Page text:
25 October 2011
Healthcare research has shown that women often fare worse than men after suffering a heart attack.
According to a recent study by the Heart and Stroke Foundation, women under 55 years old face a higher risk of general health decline post cardiac arrest when compared to men of the same age.
Researchers found that women aged between 20 and 55 can experience higher levels of effects such as severe chest pain and a worse quality of life one month after the attack.
Dr Karin Humphries, Heart and Stroke Foundation professor in Women's Cardiovascular Health at UBC, said: "Women are less likely to attend cardiac rehabilitation than their male counterparts even when they are referred. We need to help women overcome their barriers to this essential part of their recovery."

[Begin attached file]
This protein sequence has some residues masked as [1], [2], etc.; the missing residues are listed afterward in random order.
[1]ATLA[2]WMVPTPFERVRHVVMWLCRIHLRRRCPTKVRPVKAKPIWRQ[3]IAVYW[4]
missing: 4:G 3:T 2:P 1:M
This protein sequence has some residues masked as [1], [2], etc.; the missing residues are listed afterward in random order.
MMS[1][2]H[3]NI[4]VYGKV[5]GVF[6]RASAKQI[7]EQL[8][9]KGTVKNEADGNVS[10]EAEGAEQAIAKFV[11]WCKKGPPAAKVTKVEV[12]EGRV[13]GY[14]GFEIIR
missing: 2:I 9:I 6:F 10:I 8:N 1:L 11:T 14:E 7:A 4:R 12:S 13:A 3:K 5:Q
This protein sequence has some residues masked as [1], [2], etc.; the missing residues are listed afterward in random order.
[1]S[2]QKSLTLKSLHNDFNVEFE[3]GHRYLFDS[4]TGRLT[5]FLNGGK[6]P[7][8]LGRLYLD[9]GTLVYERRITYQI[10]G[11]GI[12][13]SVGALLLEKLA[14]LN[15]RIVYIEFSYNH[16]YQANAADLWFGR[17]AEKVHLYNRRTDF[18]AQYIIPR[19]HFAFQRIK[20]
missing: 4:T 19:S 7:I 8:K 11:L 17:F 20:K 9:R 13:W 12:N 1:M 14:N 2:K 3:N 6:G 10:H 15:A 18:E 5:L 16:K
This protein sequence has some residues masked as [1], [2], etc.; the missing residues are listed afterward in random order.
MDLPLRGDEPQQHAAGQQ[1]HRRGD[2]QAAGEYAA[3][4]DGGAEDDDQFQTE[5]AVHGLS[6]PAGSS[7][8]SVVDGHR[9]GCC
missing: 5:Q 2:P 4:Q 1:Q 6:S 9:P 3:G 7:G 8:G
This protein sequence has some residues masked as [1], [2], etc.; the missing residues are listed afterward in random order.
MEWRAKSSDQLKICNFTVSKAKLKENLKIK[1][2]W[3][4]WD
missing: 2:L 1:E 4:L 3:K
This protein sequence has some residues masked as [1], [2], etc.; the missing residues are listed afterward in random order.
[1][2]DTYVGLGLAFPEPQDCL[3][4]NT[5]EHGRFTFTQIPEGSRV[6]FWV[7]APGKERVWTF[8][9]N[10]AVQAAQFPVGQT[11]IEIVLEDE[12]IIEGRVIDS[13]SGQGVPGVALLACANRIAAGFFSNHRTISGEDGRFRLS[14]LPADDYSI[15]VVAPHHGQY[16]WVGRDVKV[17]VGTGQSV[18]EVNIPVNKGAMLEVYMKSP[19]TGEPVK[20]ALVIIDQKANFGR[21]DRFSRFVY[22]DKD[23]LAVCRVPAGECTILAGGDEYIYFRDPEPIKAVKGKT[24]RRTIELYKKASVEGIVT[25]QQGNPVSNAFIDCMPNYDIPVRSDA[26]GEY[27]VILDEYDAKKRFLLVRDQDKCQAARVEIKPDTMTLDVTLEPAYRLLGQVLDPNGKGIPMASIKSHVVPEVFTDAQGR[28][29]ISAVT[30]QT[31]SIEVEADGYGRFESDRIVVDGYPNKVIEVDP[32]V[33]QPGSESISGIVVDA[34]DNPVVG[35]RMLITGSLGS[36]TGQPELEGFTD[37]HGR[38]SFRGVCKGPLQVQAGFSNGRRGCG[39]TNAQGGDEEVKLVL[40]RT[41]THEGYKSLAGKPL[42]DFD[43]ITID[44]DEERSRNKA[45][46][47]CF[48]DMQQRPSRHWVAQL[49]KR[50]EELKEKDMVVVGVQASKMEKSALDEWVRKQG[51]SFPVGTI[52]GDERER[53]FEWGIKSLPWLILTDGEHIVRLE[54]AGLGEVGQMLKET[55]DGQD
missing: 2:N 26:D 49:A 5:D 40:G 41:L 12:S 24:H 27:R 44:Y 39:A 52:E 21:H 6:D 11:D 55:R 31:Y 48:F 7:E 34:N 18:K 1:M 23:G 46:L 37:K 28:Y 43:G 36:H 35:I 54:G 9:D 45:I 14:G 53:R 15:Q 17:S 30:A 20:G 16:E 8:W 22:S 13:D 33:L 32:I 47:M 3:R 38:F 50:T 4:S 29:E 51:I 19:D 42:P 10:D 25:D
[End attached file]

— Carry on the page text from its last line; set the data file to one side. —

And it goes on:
She suggested that women may recover more slowly due to traditional social and cultural standards, such as the fact women are often seen as the primary caregivers.
The study comprised 286 patients whose baseline recovery rates were analysed with any worsening effects within one month.
A separate study published in the Journal of the American College of Cardiology suggested that people who have human papillomavirus are more than twice as likely to have a heart attack or stroke.
Posted by Jeanette Royston
Fujise, Ken, et al.,"Human Papillomavirus and Cardiovascular Disease Among U.S. Women in the National Health and Nutrition Examination Survey", Journal of the American College of Cardiology, November 1st 2011.
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